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Circular orbits at different altitudes require different speeds, so if you start with a radial separation, the spacecraft and station will tend to drift further apart unless they accelerate themselves radially to close the distance. The effect is small at small distances, larger at long distances. To a first approximation, the separation is the difference ...


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Welcome to Space stack exchange. This is a part of launch window analysis and I'd recommend using that as a search term. The simplest answer is "a bit more than 180 degrees". This is for the situation where the launch site is on the equator and the target satellite is geostationary rather than inclined geosynchronous orbit. Imagine that the ...


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The technical and organizational causes of the Gemini IV station-keeping failure are discussed in this conference paper. John Goodman, “A Cautionary Tale of a Secret, a Small Team, an Accelerated Schedule, and the Gemini IV Station-Keeping Failure,” 43rd Annual AAS Guidance and Control Conference, Breckenridge, CO, January 30 to February 5, 2020. paywalled ...


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The basic idea is that if you can get there within a small fraction of the orbit, the orbital dynamics do not matter at all. You are close enough that the two spacecraft will essentially be in the same orbit. As a low orbit is 90 minutes or so, if you can get there in 5 minutes you don't have to worry about what the gravity does. If you can get much ...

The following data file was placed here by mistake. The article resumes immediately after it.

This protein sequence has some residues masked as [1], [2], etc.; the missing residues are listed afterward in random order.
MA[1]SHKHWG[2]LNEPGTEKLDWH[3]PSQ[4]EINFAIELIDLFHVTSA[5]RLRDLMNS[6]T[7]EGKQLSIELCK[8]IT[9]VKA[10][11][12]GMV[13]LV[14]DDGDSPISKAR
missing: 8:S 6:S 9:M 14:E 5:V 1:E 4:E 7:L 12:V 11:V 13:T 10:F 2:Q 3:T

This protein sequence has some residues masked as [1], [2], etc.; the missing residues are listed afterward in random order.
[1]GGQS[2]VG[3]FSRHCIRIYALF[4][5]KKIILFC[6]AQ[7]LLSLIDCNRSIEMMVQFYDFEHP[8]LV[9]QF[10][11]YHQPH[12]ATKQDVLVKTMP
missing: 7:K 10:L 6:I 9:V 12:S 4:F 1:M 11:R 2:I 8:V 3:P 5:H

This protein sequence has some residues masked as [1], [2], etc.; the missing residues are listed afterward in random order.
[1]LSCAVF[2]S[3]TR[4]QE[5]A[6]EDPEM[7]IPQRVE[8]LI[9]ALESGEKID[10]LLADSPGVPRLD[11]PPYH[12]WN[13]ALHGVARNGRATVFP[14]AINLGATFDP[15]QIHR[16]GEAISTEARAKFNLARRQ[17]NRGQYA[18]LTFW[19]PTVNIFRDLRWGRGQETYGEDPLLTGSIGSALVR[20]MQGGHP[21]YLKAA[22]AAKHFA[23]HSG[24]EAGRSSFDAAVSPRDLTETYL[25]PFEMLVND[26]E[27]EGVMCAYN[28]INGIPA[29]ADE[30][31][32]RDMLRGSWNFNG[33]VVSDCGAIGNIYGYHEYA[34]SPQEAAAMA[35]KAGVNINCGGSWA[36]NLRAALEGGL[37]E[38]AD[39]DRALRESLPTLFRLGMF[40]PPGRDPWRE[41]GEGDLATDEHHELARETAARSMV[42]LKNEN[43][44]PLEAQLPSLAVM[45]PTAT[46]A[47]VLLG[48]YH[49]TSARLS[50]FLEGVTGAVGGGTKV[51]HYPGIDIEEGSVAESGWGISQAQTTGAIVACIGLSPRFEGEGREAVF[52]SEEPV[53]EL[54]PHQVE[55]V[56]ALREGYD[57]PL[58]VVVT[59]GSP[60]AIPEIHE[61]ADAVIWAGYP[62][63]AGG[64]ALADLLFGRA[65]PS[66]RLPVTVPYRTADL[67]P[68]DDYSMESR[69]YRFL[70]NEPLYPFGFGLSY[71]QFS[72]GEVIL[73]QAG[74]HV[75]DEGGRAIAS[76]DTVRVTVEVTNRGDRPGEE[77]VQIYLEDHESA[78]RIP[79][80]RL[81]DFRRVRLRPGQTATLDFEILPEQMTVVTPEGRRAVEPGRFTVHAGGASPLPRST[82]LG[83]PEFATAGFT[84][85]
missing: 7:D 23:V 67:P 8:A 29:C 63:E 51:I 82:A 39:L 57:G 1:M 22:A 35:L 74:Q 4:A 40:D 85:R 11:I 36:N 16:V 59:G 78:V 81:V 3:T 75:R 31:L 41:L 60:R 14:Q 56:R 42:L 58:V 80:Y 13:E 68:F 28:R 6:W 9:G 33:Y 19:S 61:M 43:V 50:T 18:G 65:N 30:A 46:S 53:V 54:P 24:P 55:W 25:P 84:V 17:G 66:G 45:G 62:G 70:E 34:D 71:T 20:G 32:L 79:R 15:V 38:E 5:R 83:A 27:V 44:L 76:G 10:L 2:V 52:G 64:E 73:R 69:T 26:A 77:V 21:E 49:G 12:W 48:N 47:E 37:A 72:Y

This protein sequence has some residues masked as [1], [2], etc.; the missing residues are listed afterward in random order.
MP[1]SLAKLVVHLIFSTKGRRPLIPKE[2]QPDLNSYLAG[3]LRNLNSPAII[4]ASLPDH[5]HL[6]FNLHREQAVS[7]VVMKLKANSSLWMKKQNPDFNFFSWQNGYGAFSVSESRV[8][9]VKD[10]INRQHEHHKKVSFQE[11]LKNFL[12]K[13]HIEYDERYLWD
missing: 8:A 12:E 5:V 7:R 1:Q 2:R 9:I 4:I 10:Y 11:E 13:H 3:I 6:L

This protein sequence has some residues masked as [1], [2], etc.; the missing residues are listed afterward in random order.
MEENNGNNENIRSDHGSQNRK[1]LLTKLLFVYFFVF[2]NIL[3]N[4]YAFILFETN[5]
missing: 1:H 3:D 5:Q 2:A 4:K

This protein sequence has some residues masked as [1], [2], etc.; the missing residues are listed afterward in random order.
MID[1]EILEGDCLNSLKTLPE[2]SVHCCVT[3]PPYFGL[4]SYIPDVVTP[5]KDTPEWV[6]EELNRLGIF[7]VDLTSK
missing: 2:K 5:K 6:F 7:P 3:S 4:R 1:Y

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OMS2 is the burn of the Space Shuttles' Orbital Maneuvering System that circularizes the orbit after launch. After it the shuttle was in the same orbital plane as the ISS, but some distance behind. To catch up with the ISS, the orbit was slightly lower (~ 80 km) and therefore faster. The OMS2 Phase Angle tells how far behind the shuttle was. In other words, ...


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Many sources. (eg this one) mention the samples orbiting Mars in a "basketball-sized" container until collected by the Earth Return Orbiter. I haven't seen any authoritative ones saying it's also shaped like a basketball.


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Okay, so I've been super jazzed about this same idea for a while now, so I can't help but chime in. For starters, the problems with rendezvous are quite important, as already stated-- a second off can mean kilometers, etc, etc. Having said that, we've seen computer controlled rockets do perfect suicide burns; not every time, there's still room for ...


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